During the second pass, check the ceiling by walking around the room again. Check for water spots and cracks that could indicate a structural problem.
Look at electrical outlets to make sure they are clean (not painted) and show no sign of smoke or burn marks. And don’t forget to check all the light switches and ceiling fans to make sure they work.
During a typical inspection, home inspectors generally operate all installed appliances, such as the dishwasher, range / oven, microwave, vent hood, garbage disposal, and sink. They also notice problems with countertops, cabinets and drawers, R / O systems, compactors, and built-in refrigerators (if any).
Inspect the exterior of the house
Look at the grounds around the house and make sure the ground is sloped away from the house and that gutters, downspouts, and downspout extensions are present and in good repair. Look for damaged or missing caulk and flashing, especially around windows, doors, butt joints, and siding transitions. These simple observations can save big expenses in the future.
During a tour of the house, pay particular attention to how the decks are attached to the house, which is usually done with a ledger or starter board. A professional will use ½ ”lag screws with washers in a staggered pattern to hold this board. They will also protect the ledger with flashing to stop water infiltration. If there is no flicker, the water will weaken and rot the ledger over time, possibly finding its way into the house and causing hidden pockets of rot and mold.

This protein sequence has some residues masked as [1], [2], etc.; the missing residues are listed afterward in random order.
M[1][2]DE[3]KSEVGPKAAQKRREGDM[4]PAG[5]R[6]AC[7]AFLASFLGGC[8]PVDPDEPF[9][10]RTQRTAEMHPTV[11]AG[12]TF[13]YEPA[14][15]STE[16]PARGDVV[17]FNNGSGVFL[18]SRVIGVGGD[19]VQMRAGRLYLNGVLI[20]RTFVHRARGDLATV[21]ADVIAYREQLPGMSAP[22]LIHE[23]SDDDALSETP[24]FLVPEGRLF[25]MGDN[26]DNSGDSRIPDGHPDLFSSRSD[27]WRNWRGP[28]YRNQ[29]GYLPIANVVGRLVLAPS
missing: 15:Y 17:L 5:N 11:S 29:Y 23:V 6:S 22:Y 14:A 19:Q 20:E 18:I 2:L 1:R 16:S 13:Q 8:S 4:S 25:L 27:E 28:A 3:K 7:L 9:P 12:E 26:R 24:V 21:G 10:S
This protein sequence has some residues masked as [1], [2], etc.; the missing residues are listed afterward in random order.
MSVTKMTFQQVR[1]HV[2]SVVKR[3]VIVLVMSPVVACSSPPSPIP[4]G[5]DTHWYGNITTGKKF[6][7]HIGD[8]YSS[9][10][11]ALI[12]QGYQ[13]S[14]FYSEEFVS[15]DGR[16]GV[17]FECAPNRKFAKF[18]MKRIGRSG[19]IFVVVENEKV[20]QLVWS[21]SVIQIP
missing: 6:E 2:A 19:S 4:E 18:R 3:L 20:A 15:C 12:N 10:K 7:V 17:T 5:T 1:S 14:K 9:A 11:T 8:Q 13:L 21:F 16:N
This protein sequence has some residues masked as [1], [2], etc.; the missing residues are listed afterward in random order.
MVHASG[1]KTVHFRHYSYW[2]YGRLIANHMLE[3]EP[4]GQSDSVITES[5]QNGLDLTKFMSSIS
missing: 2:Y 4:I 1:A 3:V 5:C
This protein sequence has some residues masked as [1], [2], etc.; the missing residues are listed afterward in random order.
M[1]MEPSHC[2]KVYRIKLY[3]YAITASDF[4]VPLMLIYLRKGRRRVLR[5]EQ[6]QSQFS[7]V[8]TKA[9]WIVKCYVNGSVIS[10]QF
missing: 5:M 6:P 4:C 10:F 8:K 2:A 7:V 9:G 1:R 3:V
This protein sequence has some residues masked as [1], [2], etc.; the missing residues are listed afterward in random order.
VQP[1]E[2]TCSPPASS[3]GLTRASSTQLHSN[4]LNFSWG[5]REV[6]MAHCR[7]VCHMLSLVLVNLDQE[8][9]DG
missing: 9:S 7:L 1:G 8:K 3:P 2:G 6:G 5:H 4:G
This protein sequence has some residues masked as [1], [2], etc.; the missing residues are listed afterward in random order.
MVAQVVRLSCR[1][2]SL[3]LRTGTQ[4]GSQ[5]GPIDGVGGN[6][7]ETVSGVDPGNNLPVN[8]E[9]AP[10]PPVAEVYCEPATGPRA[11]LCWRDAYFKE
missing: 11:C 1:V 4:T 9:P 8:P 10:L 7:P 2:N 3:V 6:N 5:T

The guardrails also receive additional scrutiny during inspection. Did you know that railings must withstand 200 pounds of force at any point along their length? Always look at a platform with safety in mind. If someone stumbles on your next barbecue, the railing should keep them from coming off the edge.
Inspect crawl spaces
Each part of the country has its own unwanted pests, so when inspecting the driveway, keep in mind that you may not be alone. As such, a powerful flashlight and good eyesight are required.
Regardless of the type of foundation the home has, look for loose material (stone, brick, etc.), bulging walls, excessive sedimentation, subsidence, moisture intrusion, and how the building structure is attached.
The dryer vents should never end in the crawl space, and the HVAC ducts should be supported and insulated. In colder climates, the floor must be well insulated from below.